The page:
1. TimG's Avatar
      TimG -
      I appreciate the kind words, I have been learning and working with Adobe Edge and Wallaby and neither will do what I need at this point. It is surprising that the developers are so slow to produce a product similar to flash that will work.
    1. Cap'n Ray's Avatar
      Cap'n Ray -
      I suppose when something like flash is SO popular, there's not much call for something 'like' it. But that's just a hunch. There's gotta be something that will do what's needed. I've noticed a lot of external linking to YouTube on other forums- maybe that's the "for now" solution?
    1. lotus's Avatar
      lotus -
      An excellent article that should be read by all. One practical fundamental that hasn't been mentioned is that, when doing precise manouvering, you should always put the drive in neutral before turning the wheel to avoid having conflicting thrust that will affect the manouver you are trying.

      For example, if you are approaching the dock with the intention of docking on the starboard side you will come in at about a 35 degree angle and, about 10 - 15 feet out will turn hard to port. The idea being to let the boat drift slowly up to the dock and then a bit of reverse thrust with the wheel hard starboard will stop the boat and pull the aft end toward the dock so that you are parallel with the dock. If you leave thrust on (either forward or reverse) while turning the wheel the result will be to stop the arcing forward motion. Reverse thrust then may get you sort of near the dock but you will be well behind the point you wanted to be at.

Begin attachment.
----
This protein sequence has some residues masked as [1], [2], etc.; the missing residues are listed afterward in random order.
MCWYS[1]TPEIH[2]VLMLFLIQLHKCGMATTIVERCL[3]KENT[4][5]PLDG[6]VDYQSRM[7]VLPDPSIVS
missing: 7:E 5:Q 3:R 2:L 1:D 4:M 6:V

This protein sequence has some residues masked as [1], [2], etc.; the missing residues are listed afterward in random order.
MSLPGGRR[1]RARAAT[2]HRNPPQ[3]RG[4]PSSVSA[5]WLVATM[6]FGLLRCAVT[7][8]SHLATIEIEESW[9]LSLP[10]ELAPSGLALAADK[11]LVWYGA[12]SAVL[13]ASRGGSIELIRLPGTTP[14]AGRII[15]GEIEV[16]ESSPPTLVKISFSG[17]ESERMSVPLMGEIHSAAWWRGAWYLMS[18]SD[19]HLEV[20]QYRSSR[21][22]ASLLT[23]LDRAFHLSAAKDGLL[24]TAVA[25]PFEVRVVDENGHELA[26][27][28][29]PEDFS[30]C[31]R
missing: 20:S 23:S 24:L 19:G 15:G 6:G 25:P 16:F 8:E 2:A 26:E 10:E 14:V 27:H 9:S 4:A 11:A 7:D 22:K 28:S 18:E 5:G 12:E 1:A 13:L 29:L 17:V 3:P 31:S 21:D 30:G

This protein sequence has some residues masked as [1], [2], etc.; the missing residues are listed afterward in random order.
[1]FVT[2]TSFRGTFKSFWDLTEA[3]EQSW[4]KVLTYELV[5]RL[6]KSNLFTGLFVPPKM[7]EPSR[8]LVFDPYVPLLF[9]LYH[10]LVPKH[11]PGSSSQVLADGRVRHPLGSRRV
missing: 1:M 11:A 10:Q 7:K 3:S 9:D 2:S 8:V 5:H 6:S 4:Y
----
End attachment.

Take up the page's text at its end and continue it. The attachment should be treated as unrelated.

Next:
1. TimG's Avatar
      TimG -
      Lotus that is an excellent point, i added a statement at the bottom of the article. Thank you!
    1. mijenjo's Avatar
      mijenjo -
      When will you have part two?
    1. TimG's Avatar
      TimG -
      mijenjo I am not sure but it is on the list. I have been so busy lately the list is getting longer and longer.
    1. DixieBoys's Avatar
      DixieBoys -
      I have a single LH inboard. I seems it does not matter what speed I am doing in reverse. The stern stills kick to starboard. I just plan to approach the dock on the port side. Launching from the trailer I have learned to walk the boat with reverse and a little forward motion to keep the boat on a straight line back and pray that anyone around me knows to keep their distance until I make the hard port turn in forward. I have thought about trim tab trolling motors or bow thruster but the cost keeps me walking the dog.
    1. TimG's Avatar
      TimG -
      DixieBoys I have had others that have made similar statements about their particular boats and the only thing we could figure was the hull design. You have the added disadvantage of having no directional control unless you are moving water across your rudder. I wouldn't worry too much about trying to counter it with a thruster etc. It sounds like you are already ahead of the game by using it to your advantage and counteracting it. This will make you a much more skilled captain for sure. The problem with most boaters is they don't realize it is going on, so they fight and fight not really know what they are fighting.